and determination of Plaintiff's residual functional
capacity (“RFC”), and that the Appeals Council
erred by failing to properly consider new qualifying
evidence. Doc. 17 at 6-9. Defendant argues that the
ALJ properly analyzed and determined Plaintiff's RFC and
that the Appeals Council did not err, because the additional
evidence considered by the Appeals Council does not cast
doubt on the ALJ's decision. Doc. 19 at 7-11.
Ultimately, the Court concludes that the ALJ's
determination of Plaintiff's RFC comported with the
applicable legal standards and was supported by substantial
evidence, and that the additional evidence that Plaintiff
submitted to the Appeals Council would not have changed the
purposes of Social Security Disability Insurance benefits, an
individual is disabled when he or she is unable “to
engage in any substantial gainful activity by reason of any
medically determinable physical or mental impairment which
can be expected to result in death or which has lasted or can
be expected to last for a continuous period of not less than
12 months.” 42 U.S.C. § 1382c(a)(3)(A). To
determine whether a person satisfies these criteria, the SSA
has developed a five-step test. See 20 C.F.R. §
404.1520. If the Commissioner finds an individual disabled at
any step, the next step is not taken. Id. §
first four steps of the analysis, the claimant has the burden
to show: (1) he is not engaged in “substantial gainful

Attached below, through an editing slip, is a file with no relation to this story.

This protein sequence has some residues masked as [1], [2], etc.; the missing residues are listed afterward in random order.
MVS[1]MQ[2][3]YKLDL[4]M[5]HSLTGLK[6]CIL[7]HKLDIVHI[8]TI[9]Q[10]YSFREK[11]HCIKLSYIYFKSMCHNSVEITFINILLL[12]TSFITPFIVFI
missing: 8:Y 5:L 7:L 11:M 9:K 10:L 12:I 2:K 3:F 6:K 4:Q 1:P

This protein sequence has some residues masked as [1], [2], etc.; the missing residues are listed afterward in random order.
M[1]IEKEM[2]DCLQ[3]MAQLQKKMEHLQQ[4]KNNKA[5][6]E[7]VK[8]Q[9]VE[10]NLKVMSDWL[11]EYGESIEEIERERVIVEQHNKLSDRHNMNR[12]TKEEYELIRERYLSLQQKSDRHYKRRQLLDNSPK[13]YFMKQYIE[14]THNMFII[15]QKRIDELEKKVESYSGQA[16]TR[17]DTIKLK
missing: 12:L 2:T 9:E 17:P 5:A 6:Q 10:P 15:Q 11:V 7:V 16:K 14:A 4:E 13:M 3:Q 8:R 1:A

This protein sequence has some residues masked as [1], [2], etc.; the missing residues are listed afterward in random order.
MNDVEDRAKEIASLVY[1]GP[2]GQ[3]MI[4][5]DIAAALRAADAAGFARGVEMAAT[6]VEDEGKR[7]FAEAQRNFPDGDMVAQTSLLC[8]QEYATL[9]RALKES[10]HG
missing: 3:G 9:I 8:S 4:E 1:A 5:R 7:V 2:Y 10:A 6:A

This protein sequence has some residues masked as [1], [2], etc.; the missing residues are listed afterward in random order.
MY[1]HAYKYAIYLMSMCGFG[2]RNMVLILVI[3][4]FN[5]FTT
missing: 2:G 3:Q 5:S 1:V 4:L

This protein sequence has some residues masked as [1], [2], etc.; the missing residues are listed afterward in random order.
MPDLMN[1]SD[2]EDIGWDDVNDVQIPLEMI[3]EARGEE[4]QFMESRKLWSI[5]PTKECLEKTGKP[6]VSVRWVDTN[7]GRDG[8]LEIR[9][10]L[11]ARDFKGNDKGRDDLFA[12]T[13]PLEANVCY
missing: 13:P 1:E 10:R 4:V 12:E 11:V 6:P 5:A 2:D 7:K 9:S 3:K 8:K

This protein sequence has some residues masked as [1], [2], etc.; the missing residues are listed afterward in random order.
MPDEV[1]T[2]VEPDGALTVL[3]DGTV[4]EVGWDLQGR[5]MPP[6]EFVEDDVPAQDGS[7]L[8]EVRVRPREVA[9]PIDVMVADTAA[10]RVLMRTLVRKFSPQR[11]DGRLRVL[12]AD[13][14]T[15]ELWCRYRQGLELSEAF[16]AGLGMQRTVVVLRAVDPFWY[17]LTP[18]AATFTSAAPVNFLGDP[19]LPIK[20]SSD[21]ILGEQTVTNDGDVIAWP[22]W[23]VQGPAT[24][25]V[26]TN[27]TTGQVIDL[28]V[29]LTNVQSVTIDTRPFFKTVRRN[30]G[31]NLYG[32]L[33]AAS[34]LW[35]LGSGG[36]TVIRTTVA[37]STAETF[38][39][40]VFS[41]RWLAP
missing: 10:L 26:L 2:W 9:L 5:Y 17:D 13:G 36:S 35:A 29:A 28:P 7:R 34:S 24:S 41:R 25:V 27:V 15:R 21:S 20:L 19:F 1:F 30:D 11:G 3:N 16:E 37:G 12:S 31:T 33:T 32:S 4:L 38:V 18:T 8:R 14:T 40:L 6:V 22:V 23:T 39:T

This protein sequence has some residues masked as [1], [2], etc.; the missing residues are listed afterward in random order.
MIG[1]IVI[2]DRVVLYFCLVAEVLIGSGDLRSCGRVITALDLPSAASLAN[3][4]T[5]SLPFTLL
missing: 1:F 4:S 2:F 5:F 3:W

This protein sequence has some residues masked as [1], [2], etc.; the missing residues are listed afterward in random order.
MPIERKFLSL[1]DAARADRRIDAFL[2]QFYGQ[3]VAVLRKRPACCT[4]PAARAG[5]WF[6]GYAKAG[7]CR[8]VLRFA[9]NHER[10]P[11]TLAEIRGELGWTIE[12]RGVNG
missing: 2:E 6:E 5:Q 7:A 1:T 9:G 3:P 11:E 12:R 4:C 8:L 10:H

activity;” (2) he has a “severe medically
determinable . . . impairment . . . or a combination of
impairments” that has lasted or is expected to last for
at least one year; and that either (3) his impairments meet
or equal one of the “Listings” of presumptively
disabling impairments; or (4) he is unable to perform his
“past relevant work.” Id. §
404.1520(a)(4)(i-iv); Grogan v. Barnhart, 399 F.3d
1257, 1261 (10th Cir. 2005).
four of this analysis consists of three phases. Winfrey
v. Chater, 92 F.3d 1017, 1023 (10th Cir. 1996). First,
the ALJ determines the claimant's RFC in light of
“all of the relevant medical and other evidence.”
20 C.F.R. § 404.1545(a)(3). A claimant's RFC is
“the most [he] can still do despite [physical and
mental] limitations.” Id. §
404.1545(a)(1). Second, the ALJ determines the physical and
mental demands of the claimant's past work. “To
make the necessary findings, the ALJ must obtain adequate
‘factual information about those work demands which
have a bearing on the medically established
limitations.'” Winfrey, 92 F.3d at 1024
(quoting Social Security Ruling (SSR) 82- 62 (1982)). Third,
the ALJ determines whether, in light of the RFC, the claimant
is capable of meeting those demands. Id. at 1023,
ALJ concludes that the claimant cannot engage in past
relevant work, the ALJ then proceeds to step five of the
evaluation process. At step five, the burden of proof shifts
to the Commissioner to show the claimant is able to perform
other work in the national economy, considering the
claimant's residual functional capacity, age, education,
and work experience. Grogan, 399 F.3d at 1257.